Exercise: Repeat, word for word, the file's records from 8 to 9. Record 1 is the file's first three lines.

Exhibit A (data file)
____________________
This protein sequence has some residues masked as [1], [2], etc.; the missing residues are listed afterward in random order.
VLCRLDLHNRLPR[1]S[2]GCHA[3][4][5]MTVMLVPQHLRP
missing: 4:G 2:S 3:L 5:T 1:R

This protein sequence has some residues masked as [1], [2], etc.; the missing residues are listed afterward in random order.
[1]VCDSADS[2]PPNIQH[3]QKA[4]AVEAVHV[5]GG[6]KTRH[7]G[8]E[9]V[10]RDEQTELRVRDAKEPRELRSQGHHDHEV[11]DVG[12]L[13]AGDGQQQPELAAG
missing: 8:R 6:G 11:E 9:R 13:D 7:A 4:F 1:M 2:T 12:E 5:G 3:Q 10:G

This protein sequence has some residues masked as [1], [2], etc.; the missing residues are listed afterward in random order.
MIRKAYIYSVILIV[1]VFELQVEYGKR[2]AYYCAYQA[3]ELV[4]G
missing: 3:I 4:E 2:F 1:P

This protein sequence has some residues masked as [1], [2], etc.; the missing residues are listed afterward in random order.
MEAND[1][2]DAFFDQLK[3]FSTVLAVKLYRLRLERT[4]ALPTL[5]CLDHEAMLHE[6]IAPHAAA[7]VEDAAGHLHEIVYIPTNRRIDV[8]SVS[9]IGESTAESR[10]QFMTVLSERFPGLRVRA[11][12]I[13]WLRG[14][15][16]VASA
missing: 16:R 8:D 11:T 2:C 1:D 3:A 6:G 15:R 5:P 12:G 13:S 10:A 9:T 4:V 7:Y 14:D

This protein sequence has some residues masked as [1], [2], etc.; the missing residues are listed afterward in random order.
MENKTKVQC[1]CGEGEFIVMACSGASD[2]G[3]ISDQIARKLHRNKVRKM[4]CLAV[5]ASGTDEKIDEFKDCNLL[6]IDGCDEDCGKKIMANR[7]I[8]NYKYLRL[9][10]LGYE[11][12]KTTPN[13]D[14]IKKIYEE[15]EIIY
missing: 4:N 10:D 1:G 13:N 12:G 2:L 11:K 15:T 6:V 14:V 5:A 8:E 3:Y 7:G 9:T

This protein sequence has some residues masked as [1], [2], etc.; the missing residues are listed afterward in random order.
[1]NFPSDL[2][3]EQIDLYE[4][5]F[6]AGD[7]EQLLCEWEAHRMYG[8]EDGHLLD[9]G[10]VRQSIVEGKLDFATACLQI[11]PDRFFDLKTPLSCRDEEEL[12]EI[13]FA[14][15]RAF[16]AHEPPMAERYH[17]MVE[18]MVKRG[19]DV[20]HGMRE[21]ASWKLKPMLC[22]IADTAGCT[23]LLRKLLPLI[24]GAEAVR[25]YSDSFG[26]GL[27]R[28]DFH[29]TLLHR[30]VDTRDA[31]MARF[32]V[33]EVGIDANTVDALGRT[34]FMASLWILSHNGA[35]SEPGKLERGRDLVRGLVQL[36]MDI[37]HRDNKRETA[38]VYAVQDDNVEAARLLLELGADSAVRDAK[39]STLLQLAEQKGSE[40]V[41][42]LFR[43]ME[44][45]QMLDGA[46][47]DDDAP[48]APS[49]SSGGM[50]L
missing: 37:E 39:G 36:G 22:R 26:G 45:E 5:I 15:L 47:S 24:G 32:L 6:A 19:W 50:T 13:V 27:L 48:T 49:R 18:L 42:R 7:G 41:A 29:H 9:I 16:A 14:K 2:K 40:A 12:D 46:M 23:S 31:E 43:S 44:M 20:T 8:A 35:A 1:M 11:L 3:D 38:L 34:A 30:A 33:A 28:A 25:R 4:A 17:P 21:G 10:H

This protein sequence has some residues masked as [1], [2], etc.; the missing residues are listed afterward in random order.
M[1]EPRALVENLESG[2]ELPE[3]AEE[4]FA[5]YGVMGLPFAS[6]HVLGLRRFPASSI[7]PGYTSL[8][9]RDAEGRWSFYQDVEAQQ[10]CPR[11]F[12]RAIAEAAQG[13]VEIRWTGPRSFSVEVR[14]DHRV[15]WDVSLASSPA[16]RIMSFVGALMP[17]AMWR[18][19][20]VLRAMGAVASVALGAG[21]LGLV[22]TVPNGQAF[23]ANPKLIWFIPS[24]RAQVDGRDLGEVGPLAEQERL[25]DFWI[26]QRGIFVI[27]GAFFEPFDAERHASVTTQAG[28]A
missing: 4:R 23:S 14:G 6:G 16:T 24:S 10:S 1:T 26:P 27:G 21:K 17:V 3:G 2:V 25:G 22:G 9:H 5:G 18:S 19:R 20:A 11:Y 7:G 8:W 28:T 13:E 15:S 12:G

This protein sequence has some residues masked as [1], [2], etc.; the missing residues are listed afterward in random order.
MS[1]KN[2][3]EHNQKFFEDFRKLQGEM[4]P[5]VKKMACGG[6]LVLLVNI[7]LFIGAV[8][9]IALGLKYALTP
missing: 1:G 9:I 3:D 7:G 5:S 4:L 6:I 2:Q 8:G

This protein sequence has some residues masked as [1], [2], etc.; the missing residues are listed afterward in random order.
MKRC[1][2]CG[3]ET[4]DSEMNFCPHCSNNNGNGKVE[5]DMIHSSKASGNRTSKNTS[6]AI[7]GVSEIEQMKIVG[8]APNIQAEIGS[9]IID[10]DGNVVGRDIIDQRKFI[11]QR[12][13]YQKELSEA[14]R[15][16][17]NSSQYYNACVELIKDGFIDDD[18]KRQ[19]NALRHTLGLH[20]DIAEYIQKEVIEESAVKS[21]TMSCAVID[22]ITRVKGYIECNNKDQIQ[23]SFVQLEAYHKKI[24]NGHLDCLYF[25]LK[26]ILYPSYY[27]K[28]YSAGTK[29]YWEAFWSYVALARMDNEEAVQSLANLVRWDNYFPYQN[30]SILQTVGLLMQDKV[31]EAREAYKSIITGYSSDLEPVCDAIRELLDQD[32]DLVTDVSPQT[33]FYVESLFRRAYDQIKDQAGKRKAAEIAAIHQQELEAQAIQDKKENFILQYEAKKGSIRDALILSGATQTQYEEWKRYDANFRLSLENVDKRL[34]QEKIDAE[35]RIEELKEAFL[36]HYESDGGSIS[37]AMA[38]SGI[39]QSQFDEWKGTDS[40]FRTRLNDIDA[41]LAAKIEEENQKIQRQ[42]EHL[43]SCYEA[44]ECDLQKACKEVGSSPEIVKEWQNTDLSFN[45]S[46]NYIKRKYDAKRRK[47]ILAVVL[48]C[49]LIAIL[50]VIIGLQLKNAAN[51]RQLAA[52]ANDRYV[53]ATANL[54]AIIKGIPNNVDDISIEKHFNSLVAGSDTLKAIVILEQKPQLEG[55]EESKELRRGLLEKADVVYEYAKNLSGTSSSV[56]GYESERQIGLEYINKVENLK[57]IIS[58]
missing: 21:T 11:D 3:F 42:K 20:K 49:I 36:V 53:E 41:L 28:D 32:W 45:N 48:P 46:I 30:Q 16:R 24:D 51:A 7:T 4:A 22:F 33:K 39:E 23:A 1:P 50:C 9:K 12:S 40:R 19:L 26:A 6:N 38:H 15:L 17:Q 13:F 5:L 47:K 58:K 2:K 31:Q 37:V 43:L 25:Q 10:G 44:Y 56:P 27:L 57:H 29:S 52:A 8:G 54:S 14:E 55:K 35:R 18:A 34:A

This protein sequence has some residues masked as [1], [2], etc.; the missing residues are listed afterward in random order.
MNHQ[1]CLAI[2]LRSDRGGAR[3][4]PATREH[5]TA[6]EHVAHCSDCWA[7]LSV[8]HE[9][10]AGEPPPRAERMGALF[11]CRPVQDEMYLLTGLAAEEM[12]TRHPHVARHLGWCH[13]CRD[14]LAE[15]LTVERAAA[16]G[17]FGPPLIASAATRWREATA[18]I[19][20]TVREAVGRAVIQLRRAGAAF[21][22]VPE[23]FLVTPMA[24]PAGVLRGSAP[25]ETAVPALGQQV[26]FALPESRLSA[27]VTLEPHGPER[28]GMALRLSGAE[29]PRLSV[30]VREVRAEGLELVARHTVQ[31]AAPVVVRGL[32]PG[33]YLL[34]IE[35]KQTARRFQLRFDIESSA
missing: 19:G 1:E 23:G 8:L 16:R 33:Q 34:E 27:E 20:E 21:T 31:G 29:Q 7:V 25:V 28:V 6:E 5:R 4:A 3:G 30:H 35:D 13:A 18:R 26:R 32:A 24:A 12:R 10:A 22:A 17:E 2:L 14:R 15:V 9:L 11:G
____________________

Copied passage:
This protein sequence has some residues masked as [1], [2], etc.; the missing residues are listed afterward in random order.
MS[1]KN[2][3]EHNQKFFEDFRKLQGEM[4]P[5]VKKMACGG[6]LVLLVNI[7]LFIGAV[8][9]IALGLKYALTP
missing: 1:G 9:I 3:D 7:G 5:S 4:L 6:I 2:Q 8:G

This protein sequence has some residues masked as [1], [2], etc.; the missing residues are listed afterward in random order.
MKRC[1][2]CG[3]ET[4]DSEMNFCPHCSNNNGNGKVE[5]DMIHSSKASGNRTSKNTS[6]AI[7]GVSEIEQMKIVG[8]APNIQAEIGS[9]IID[10]DGNVVGRDIIDQRKFI[11]QR[12][13]YQKELSEA[14]R[15][16][17]NSSQYYNACVELIKDGFIDDD[18]KRQ[19]NALRHTLGLH[20]DIAEYIQKEVIEESAVKS[21]TMSCAVID[22]ITRVKGYIECNNKDQIQ[23]SFVQLEAYHKKI[24]NGHLDCLYF[25]LK[26]ILYPSYY[27]K[28]YSAGTK[29]YWEAFWSYVALARMDNEEAVQSLANLVRWDNYFPYQN[30]SILQTVGLLMQDKV[31]EAREAYKSIITGYSSDLEPVCDAIRELLDQD[32]DLVTDVSPQT[33]FYVESLFRRAYDQIKDQAGKRKAAEIAAIHQQELEAQAIQDKKENFILQYEAKKGSIRDALILSGATQTQYEEWKRYDANFRLSLENVDKRL[34]QEKIDAE[35]RIEELKEAFL[36]HYESDGGSIS[37]AMA[38]SGI[39]QSQFDEWKGTDS[40]FRTRLNDIDA[41]LAAKIEEENQKIQRQ[42]EHL[43]SCYEA[44]ECDLQKACKEVGSSPEIVKEWQNTDLSFN[45]S[46]NYIKRKYDAKRRK[47]ILAVVL[48]C[49]LIAIL[50]VIIGLQLKNAAN[51]RQLAA[52]ANDRYV[53]ATANL[54]AIIKGIPNNVDDISIEKHFNSLVAGSDTLKAIVILEQKPQLEG[55]EESKELRRGLLEKADVVYEYAKNLSGTSSSV[56]GYESERQIGLEYINKVENLK[57]IIS[58]
missing: 21:T 11:D 3:F 42:K 20:K 49:I 36:V 53:E 41:L 28:D 32:W 45:N 48:P 46:I 30:Q 16:R 24:D 51:A 7:T 4:A 22:F 33:K 39:E 23:A 1:P 50:C 9:K 12:S 40:R 19:L 26:A 6:N 38:H 15:L 17:Q 13:F 5:L 47:K 58:K 2:K 31:Q 37:V 43:L 25:Q 10:G 44:Y 56:P 27:L 57:H 29:S 52:A 8:G 54:S 14:E 55:K 35:R 18:A 34:A